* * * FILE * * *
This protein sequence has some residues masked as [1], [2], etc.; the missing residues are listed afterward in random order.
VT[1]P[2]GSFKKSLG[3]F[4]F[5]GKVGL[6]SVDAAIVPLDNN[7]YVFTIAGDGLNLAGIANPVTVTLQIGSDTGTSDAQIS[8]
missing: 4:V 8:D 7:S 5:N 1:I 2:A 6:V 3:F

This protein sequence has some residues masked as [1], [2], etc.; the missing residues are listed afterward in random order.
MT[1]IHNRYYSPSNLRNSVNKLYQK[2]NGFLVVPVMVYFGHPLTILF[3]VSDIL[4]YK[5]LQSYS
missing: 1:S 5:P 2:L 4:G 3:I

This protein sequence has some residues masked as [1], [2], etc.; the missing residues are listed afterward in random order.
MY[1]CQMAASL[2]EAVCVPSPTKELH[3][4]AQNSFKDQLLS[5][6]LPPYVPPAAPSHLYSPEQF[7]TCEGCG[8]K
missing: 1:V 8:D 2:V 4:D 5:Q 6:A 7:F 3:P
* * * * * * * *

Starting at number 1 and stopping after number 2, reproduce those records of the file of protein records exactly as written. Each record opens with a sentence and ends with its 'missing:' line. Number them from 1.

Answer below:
This protein sequence has some residues masked as [1], [2], etc.; the missing residues are listed afterward in random order.
VT[1]P[2]GSFKKSLG[3]F[4]F[5]GKVGL[6]SVDAAIVPLDNN[7]YVFTIAGDGLNLAGIANPVTVTLQIGSDTGTSDAQIS[8]
missing: 4:V 8:D 7:S 5:N 1:I 2:A 6:V 3:F

This protein sequence has some residues masked as [1], [2], etc.; the missing residues are listed afterward in random order.
MT[1]IHNRYYSPSNLRNSVNKLYQK[2]NGFLVVPVMVYFGHPLTILF[3]VSDIL[4]YK[5]LQSYS
missing: 1:S 5:P 2:L 4:G 3:I